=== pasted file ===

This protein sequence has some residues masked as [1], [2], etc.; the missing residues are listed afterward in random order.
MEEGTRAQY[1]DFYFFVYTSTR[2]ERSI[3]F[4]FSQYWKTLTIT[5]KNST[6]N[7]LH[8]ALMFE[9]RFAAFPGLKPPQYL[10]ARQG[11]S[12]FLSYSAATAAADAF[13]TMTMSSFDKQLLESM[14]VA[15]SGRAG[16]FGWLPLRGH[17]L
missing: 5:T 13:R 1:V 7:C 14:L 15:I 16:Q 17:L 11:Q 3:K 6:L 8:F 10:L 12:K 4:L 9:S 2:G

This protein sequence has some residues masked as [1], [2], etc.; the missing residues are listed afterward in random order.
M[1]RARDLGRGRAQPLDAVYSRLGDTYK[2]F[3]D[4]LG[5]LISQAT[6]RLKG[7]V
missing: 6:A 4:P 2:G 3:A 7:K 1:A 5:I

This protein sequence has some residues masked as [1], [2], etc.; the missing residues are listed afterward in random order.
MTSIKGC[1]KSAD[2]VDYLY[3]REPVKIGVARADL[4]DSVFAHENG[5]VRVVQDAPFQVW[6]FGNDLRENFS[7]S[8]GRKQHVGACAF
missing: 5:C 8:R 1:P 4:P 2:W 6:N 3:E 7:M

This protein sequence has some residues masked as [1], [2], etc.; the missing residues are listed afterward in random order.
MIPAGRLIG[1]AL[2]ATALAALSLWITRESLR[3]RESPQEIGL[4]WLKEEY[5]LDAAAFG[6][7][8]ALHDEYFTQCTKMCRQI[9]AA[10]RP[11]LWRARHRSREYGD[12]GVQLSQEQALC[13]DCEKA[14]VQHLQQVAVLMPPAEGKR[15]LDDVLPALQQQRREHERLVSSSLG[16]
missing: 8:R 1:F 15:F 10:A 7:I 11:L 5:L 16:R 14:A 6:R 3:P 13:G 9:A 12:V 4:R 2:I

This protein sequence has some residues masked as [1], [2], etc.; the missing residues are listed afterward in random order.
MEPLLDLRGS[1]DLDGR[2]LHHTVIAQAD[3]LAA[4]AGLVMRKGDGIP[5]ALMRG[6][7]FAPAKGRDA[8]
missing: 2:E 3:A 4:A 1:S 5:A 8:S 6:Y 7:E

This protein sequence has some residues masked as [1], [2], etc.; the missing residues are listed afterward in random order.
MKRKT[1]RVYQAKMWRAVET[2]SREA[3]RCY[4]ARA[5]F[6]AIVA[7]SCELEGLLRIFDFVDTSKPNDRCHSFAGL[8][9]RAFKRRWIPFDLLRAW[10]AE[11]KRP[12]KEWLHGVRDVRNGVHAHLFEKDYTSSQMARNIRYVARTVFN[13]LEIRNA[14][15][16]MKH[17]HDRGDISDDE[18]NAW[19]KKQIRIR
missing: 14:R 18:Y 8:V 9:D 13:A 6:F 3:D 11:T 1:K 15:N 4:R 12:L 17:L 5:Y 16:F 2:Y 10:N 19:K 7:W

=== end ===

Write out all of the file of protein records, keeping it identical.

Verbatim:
This protein sequence has some residues masked as [1], [2], etc.; the missing residues are listed afterward in random order.
MEEGTRAQY[1]DFYFFVYTSTR[2]ERSI[3]F[4]FSQYWKTLTIT[5]KNST[6]N[7]LH[8]ALMFE[9]RFAAFPGLKPPQYL[10]ARQG[11]S[12]FLSYSAATAAADAF[13]TMTMSSFDKQLLESM[14]VA[15]SGRAG[16]FGWLPLRGH[17]L
missing: 5:T 13:R 1:V 7:C 14:L 15:I 16:Q 17:L 11:Q 3:K 6:L 8:F 10:L 12:K 4:L 9:S 2:G

This protein sequence has some residues masked as [1], [2], etc.; the missing residues are listed afterward in random order.
M[1]RARDLGRGRAQPLDAVYSRLGDTYK[2]F[3]D[4]LG[5]LISQAT[6]RLKG[7]V
missing: 6:A 4:P 2:G 3:A 7:K 1:A 5:I

This protein sequence has some residues masked as [1], [2], etc.; the missing residues are listed afterward in random order.
MTSIKGC[1]KSAD[2]VDYLY[3]REPVKIGVARADL[4]DSVFAHENG[5]VRVVQDAPFQVW[6]FGNDLRENFS[7]S[8]GRKQHVGACAF
missing: 5:C 8:R 1:P 4:P 2:W 6:N 3:E 7:M

This protein sequence has some residues masked as [1], [2], etc.; the missing residues are listed afterward in random order.
MIPAGRLIG[1]AL[2]ATALAALSLWITRESLR[3]RESPQEIGL[4]WLKEEY[5]LDAAAFG[6][7][8]ALHDEYFTQCTKMCRQI[9]AA[10]RP[11]LWRARHRSREYGD[12]GVQLSQEQALC[13]DCEKA[14]VQHLQQVAVLMPPAEGKR[15]LDDVLPALQQQRREHERLVSSSLG[16]
missing: 8:R 1:F 15:F 10:A 7:I 11:L 5:L 16:R 14:A 6:R 3:P 13:G 9:A 12:V 4:R 2:I

This protein sequence has some residues masked as [1], [2], etc.; the missing residues are listed afterward in random order.
MEPLLDLRGS[1]DLDGR[2]LHHTVIAQAD[3]LAA[4]AGLVMRKGDGIP[5]ALMRG[6][7]FAPAKGRDA[8]
missing: 2:E 3:A 4:A 1:S 5:A 8:S 6:Y 7:E

This protein sequence has some residues masked as [1], [2], etc.; the missing residues are listed afterward in random order.
MKRKT[1]RVYQAKMWRAVET[2]SREA[3]RCY[4]ARA[5]F[6]AIVA[7]SCELEGLLRIFDFVDTSKPNDRCHSFAGL[8][9]RAFKRRWIPFDLLRAW[10]AE[11]KRP[12]KEWLHGVRDVRNGVHAHLFEKDYTSSQMARNIRYVARTVFN[13]LEIRNA[14][15][16]MKH[17]HDRGDISDDE[18]NAW[19]KKQIRIR
missing: 14:R 18:Y 8:V 9:D 13:A 6:F 3:D 11:T 1:K 15:N 4:R 12:L 17:L 5:Y 16:F 2:Y 10:N 19:K 7:W